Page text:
Hit by rising vacancy rates and competition from e-commerce websites, shopping malls are turning to a temporary solution to attract shoppers - pop-up stores.
At least two companies have sprung up in recent months to play middleman between retailers looking for temporary shopfronts and malls with vacant spaces.
Invade, launched last month, has a pool of 38,000 retailers and 100 landlords. The four-month-old PopUp Angels has more than 100 spaces on its platform and several hundred brands on board.
Those looking to rent a retail space for a short term, usually between three months and a year, can browse a list of available spaces on both websites, which will earn a fee when there is a successful match.
Pop-up stores offer a win-win solution. Landlords can fill spaces in malls while looking for long-term tenants, and retailers get to reach out to new customers without committing to costly multi-year leases.
Shoppers benefit as well, because pop-up stores tend to have more diverse offerings, retail experts say.
Invade founders Kent Teo, 30, and Koh Cheng Guan, 29, started out as flea market organisers seven years ago and later ventured into multi-label pop-up stores. The idea for a real-time retail booking system came when more malls started approaching them with underused spaces.
"Two to three years ago, we would get about one landlord a month asking (for our help). But now, we get three to four," said Mr Teo, likening Invade to a "retail space Airbnb". Airbnb is a popular holiday rental site.
Invade's pool of retailers, gathered from flea-market-organising days, include online fashion labels, artisans and tech start-ups.
PopUp Angels was set up by Mr Adrian Chan and Mr Kit Chan, the duo behind food and beverage businesses Best Fries Forever and Cloud & Cream. The two 37-year-olds wanted to ease the "cumbersome" process of finding space and setting up and marketing pop-up stores.
More malls have been offering short-term leases in the past two years, as the supply of retail space outpaces demand, said Mr Adrian Chan.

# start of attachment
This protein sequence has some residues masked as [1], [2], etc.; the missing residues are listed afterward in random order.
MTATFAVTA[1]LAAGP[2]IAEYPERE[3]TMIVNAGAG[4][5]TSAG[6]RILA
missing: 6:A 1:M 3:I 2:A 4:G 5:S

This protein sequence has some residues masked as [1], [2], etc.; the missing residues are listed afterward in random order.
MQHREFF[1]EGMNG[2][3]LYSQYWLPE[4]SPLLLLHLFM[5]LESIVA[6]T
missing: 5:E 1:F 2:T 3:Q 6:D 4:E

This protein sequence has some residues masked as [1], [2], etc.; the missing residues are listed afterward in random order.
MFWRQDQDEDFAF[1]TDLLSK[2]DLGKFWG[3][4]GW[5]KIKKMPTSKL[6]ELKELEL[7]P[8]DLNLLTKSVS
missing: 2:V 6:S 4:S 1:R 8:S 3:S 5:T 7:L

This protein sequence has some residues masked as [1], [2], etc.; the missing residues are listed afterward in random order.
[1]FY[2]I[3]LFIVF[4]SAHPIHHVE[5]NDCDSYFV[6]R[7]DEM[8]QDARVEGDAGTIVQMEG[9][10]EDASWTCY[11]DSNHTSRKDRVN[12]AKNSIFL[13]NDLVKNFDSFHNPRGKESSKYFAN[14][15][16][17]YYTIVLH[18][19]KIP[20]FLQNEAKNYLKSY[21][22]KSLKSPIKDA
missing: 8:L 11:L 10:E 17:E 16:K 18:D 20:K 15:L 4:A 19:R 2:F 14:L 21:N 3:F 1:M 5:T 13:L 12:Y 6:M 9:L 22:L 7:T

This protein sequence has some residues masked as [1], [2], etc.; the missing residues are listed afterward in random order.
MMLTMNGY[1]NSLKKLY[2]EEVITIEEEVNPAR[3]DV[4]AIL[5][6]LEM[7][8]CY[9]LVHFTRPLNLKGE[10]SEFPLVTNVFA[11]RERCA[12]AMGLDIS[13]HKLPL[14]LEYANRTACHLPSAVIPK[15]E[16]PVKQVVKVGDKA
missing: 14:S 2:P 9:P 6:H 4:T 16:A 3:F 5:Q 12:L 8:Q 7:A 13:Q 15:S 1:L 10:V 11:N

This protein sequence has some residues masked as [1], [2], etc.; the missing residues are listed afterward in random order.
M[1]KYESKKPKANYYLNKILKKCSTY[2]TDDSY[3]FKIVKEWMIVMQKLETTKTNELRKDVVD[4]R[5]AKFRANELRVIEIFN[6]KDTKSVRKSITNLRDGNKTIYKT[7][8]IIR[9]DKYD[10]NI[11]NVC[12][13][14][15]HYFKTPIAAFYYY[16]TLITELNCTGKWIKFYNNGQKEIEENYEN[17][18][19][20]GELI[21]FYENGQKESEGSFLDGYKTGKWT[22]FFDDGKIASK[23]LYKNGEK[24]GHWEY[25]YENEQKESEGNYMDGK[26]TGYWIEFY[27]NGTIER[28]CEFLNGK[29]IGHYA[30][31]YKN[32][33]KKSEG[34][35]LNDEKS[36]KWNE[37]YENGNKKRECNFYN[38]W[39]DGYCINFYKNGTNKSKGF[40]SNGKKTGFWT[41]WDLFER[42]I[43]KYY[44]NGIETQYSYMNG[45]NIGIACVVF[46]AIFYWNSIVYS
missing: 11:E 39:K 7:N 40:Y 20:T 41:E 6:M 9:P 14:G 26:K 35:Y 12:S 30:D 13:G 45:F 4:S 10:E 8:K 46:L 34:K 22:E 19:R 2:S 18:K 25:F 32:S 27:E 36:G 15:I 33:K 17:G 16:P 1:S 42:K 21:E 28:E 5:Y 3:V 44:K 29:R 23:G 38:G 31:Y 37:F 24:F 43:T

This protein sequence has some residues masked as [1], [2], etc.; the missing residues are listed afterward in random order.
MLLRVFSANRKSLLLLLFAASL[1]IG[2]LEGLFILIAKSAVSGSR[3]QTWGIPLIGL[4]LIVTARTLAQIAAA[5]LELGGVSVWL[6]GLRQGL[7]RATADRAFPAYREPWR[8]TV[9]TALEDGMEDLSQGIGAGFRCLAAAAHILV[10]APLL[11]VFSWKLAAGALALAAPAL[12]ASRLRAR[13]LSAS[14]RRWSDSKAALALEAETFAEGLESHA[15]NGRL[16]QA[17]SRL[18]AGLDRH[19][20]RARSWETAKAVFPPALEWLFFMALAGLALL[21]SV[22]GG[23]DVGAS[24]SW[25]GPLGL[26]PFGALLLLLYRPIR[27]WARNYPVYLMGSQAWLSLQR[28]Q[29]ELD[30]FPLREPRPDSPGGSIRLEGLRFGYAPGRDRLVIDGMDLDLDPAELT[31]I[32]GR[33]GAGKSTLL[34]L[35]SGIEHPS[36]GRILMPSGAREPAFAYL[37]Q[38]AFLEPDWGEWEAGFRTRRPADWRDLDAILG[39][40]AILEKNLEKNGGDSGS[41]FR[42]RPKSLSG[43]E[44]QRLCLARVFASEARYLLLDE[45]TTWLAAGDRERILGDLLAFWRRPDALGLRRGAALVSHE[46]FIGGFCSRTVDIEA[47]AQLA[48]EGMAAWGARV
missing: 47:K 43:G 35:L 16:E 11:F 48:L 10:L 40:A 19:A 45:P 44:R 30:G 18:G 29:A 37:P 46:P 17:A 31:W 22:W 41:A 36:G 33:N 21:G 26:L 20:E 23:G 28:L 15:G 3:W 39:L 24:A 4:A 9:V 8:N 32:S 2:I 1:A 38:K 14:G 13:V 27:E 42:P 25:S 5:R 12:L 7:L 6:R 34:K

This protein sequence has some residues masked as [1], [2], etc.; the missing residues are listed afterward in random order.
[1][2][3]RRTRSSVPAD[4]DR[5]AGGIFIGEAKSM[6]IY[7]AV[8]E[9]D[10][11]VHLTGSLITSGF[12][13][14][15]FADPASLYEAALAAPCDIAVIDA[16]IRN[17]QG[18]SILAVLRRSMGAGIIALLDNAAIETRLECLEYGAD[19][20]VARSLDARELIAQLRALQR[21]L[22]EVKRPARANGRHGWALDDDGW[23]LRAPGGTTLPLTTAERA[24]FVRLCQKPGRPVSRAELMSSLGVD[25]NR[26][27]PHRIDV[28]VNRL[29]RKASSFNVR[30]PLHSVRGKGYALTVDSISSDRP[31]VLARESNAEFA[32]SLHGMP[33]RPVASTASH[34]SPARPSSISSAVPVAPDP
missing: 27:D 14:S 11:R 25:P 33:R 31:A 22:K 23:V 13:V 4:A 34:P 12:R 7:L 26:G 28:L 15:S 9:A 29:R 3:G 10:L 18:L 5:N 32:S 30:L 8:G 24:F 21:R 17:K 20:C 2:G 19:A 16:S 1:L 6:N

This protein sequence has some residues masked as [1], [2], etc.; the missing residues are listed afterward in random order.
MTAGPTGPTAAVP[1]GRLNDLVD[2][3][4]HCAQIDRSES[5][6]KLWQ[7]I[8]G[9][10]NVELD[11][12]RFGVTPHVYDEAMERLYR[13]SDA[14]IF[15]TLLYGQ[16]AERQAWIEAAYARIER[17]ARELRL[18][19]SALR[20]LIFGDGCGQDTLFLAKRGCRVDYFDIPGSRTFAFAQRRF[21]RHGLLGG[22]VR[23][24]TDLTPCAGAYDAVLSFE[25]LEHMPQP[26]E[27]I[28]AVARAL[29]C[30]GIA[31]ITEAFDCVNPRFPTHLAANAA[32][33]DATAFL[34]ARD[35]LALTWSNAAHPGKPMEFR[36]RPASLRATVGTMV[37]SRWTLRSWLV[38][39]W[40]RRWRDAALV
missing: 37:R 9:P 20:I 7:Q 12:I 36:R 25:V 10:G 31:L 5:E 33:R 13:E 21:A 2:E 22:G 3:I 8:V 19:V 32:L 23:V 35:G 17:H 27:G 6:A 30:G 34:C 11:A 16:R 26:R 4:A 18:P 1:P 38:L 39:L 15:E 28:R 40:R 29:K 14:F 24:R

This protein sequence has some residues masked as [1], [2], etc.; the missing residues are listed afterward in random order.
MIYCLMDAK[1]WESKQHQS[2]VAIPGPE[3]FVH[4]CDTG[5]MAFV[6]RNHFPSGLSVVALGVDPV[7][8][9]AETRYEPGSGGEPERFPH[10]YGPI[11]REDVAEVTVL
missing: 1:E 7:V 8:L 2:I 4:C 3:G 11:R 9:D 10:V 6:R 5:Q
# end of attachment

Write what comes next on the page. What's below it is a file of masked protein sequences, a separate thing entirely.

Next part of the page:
Urban Redevelopment Authority data shows the islandwide vacancy rate for retail space rose from 4.5 per cent at the end of 2013 to 5.8 per cent a year later. At the end of last year, it was 7.2 per cent.
Retail space here grew in volume by 22,000 sq m in the fourth quarter of last year. Malls that have come on the scene recently include Capitol Piazza, which opened in Stamford Road last year, and Waterway Point, which opened in Punggol in January.
But demand for retail space has dampened, given high labour costs and growing competition from online platforms and regional shopping destinations.
Both online and brick-and-mortar retailers are starting pop-up stores, albeit for different reasons.
Furniture and lifestyle company HomesToLife last year opened two pop-up stores, at I12 Katong and Westgate, with leases of a year each - to "build momentum" in the lead-up to launching its flagship store, which opened in Mohamed Sultan Road early this month.
"The stores offered a sneak preview of our products and, by monitoring the sales there, we could better design our marketing campaign," said senior branding consultant Sotiria Kostavara.
Ms Samantha Soh, 27, who owns online clothing store Ellysage, opened her first standalone store at Orchard Gateway in January, with the help of Invade. She hopes to extend the three-month lease, which ends this month.
"For any fashion label, a physical store is important. A lot of my customers tell me they want to try on the clothes first," she said.
"It's also a very useful touchpoint... I can interact with my customers."
Singapore's largest mall operator, CapitaLand Mall Asia, which owns and manages 18 malls here, said pop-up stores form about 1 per cent of its tenants. In 2014, it opened retail zone J.Avenue at its JCube mall to cater to such stores, providing an electronic point-of-sale system and basic shop fittings to make it easier for first-time retailers.
Ms Sulian Tan-Wijaya, a senior director for retail and lifestyle at Savills Singapore, said the trend for such stores started three to four years ago, "but it was rare and not obvious to shoppers".
The trend is now more evident as more online, multi-label and indie brands are sprouting up in malls alongside established global retailers, she said.
"Pop-up stores will not pay high rents, as their business model does not allow for high margins," she said. "But they add diversity to the mall mix with their eclectic offerings and generate shopper traffic."
Mr Gary Nonis, property consultancy JLL's national director for retail, warned that too many pop-up stores in one mall could hurt the mall's branding in the long run. He said: "It might be deemed less attractive by seasoned operators, which would rather have strong branding, and this could also hurt their potential performance in the mall."